13 Oct Serial Numbers Requirements on Firearms: How to Recover Removed Serial Numbers
How serial numbers on firearms help
The Bureau of Alcohol, Tobacco, Firearms, and Explosives (ATF) requires serial numbers on guns. The serial number includes information related to the date and location of the weapon’s manufacturing. Additionally, if the weapon is stolen, it can help link the firearm to the original owner when the government places the serial number into a national database. This database prevents the firearm from being sold at licensed gun dealers and pawn shops that run the numbers through the database before they purchase it for resale. Importantly, as well, the serial number can help link the firearm back to crime if one were to occur.
How deep in the metal should the serial number be?
The ATF requires serial numbers on firearms be a minimum of .003in (0.07620 mm) deep. This depth makes the mark visible while the weapon experiences normal wear and tear. It is deep enough to deter criminals from grinding the identification off, as well.
This does not mean, however, that criminals do not remove the serial numbers. Once you remove the mark, the serial number is no longer visible. Criminals assume that this weapon is untraceable and that it can be used in a crime without the possibility of the gun being identified. Because manufacturers typically apply serials numbers by roll stamping, criminals need to grind them off if they’d like to remove the mark. This means one can clearly see deep scratches on the metal surface after “removal”.
Is the serial number still visible after removal?
What many owners may not know is that even when they remove a serial number, there may still be a way to see that number. One can utilize many methods that forensic scientists use to reveal the invisible.
When you apply the serial number with a device, it presses into the metal to form a character. This displaces the metal around the actual visible numbers. One can use a roll stamp, scribe marker, or dot peen. These methods for marking compress the metal below the characters and change the density. Because the density of the metal has changed, we can use a process to identify traceability of the invisible mark.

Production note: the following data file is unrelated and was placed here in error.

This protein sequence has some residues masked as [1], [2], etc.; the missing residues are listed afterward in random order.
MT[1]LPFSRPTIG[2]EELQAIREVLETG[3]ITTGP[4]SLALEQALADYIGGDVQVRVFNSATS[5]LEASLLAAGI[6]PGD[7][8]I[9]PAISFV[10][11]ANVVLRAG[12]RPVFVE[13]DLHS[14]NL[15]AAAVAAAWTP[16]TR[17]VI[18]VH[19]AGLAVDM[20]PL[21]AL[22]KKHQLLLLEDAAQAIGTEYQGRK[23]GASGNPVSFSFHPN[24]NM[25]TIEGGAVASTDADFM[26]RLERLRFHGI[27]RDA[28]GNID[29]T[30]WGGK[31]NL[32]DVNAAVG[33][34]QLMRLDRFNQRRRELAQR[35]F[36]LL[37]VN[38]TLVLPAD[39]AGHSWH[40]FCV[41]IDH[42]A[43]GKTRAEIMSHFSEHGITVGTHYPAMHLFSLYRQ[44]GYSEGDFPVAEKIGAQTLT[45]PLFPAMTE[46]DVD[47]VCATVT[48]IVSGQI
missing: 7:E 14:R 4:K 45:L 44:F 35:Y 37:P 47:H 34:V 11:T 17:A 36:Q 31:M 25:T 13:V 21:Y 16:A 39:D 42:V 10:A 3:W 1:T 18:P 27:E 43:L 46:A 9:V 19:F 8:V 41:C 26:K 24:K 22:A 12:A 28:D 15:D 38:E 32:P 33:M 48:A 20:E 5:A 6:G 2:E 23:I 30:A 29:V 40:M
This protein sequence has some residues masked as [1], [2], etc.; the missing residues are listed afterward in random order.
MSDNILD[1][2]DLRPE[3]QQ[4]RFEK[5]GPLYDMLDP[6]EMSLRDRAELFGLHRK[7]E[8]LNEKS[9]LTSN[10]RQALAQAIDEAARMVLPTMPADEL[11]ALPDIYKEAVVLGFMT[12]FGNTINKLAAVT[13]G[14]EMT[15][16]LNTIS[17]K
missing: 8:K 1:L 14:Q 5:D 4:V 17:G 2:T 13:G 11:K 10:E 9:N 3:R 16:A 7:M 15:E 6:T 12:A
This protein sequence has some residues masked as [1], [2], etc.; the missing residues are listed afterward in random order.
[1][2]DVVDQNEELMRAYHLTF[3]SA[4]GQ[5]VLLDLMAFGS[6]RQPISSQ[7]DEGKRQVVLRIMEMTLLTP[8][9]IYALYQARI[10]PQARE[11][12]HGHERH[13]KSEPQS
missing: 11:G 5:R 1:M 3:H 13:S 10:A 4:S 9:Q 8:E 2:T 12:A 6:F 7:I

Forensic science uses many different ways to recover this mark including electromagnets and inferred cameras. With a PINSTAMP® mark, there may be a very small dot that still remains. When one grinds off the serial numbers, that process might fill in the metal. But, the information is still visible under magnification.
Because the density changes underneath the dots during the marking process, scientists can use acid etching to make the invisible to be visible. When you apply this acid to the surface of the removed mark, it will eat away at the metal at different rates causing the mark to become visible again.
Utilizing laser marking systems to create and uncover serial numbers
If the manufacturer applied the serial number with a laser, there are additional methods to bring the original mark back. When a laser is marking, it migrates the carbon material to the surface, which creates contrast. Even if someone illegal removes this mark later, Telesis’ proprietary restoration process can make the characters visible again. If someone has completed removed the serial numbers, it is possible to use heat and inferred magnification to recover the original mark.
Telesis Technologies has partnered with many firearm manufactures, the Department of Defense, the Armed Forces and Homeland Security. Because of advancements in technology, criminal investigators have new tools. These tools are critical to linking the firearm to the criminal if a crime were to occur. Telesis has provided assistance in solving high profile crimes that would have been impossible to solve without these marking systems and processes for recovering serial numbers.